A project exploring music therapy practice through embodied process of viscerally-supported recall of practitioner knowledge and experience
Gilbertson, S. (2015). In visible hands: The matter and making of music therapy. Journal of Music Therapy, 52(4), pp. 487-514. doi: 10.1093/jmt/thv014
Gilbertson, S. (2013). Improvisation and Meaning. International Journal of Qualitative Studies on Health and Well-being, 8, pp. 65-74.
See Publications for a full list of publications and talks
While studying real-time music improvisation in music therapy since the early 1990´s with people who had experienced severe head injuries and neurological diseases I have been interested in the multiple ways in which the interaction could be described, portrayed and explained. I have experienced the singular nature of every one of these individual's lives. I have experienced how central, peripheral and social processes are embedded in a unique material and physical ecology. In addition to contemporary conventions of prognosis and categorisation, I have been most interested by the hidden, the silenced and the unimaginable.
In a search for what might be hidden in music therapists' practice knowledge, the study explores what happens when a music therapist selects a specific moment from their practice with a client, focus on the position and ecological context of one selected hand in that moment in an interview, and to experience the visceral changes to their perception of their hand during the sensorial complex process of creating a body cast of their selected hand. After creating molds of teh hand with alginate, the hand casts were created with an acrylic called Acrylic One.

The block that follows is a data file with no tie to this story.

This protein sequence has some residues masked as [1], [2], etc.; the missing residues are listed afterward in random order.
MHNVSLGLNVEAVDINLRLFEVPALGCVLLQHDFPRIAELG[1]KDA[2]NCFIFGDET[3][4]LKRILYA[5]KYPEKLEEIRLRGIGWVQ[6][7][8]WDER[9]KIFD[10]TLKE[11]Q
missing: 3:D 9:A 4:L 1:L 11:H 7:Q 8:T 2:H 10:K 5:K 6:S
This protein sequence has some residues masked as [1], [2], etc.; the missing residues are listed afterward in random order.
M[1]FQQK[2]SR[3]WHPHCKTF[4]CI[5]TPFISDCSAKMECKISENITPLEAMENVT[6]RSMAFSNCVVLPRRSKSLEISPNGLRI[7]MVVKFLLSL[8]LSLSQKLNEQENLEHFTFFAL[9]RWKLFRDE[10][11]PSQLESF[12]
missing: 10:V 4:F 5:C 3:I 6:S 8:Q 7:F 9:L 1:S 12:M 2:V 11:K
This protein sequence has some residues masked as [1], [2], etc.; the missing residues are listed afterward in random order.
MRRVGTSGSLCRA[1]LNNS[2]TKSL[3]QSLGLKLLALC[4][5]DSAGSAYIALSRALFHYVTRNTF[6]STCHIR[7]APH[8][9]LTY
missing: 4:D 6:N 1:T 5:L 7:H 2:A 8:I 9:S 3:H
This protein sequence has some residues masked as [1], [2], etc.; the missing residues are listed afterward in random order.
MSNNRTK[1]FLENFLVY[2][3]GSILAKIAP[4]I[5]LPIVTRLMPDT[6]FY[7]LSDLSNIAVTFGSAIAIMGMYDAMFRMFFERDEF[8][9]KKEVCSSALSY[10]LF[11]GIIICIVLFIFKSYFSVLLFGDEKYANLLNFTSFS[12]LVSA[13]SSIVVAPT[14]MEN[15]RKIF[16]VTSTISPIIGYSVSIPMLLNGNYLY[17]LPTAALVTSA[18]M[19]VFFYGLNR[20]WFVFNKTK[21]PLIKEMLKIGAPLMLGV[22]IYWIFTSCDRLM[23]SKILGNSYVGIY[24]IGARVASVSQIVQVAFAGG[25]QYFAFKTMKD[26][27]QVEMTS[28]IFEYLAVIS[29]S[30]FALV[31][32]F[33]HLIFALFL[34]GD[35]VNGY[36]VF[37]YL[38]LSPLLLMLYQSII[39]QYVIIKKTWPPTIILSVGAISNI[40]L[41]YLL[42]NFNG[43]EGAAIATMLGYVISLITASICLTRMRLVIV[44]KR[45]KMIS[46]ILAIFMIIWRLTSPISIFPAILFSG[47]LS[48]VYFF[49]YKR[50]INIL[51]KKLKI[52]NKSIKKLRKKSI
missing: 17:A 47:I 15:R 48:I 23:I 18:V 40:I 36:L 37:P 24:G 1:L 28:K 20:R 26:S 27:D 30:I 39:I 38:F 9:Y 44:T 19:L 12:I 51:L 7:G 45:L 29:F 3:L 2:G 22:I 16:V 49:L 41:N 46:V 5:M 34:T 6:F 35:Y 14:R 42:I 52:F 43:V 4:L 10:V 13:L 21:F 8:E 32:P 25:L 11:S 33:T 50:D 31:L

The participants worked as qualified music therapists in a range of diverse settings (their real names have been changed for the purpose of the study):
Alexander worked in a hospital providing care for people with Huntington's disease which is a neurodegenrative disease.
Nils talked about his work with an adult who had experienced abuse during childhood.
Roy chose to reflect on his work with parentless teenages in child welfare care institution.
Samuel talked about improvising with a man with a severe disorder of consciousness as a result of a traumatic brain injury.
Sissel talked about creating music with a 4-year-old boy with multiple physical and visual impairments.
Tommy talked about improvising on electric guitars with a young prison inmate during a Christmas event in the prison.
This project is innovative in two ways:
It is the first study in music therapy that during the research process facilitates a process of change to the central and peripheral nervous system state of an interviewee's hand whilst concurrently recalling and reflecting verbally and physically about a specific self-selected moment from their music therapy practice. It is unique to this study to combine body casting and semi-structured interviewing in a research project in this field.
It is also the first study in music therapy that acknowledges the presence and influence of of the selected themes: The biographic hand, The body, space, place and time, The plural hand, Matter of the hand and The method in hand.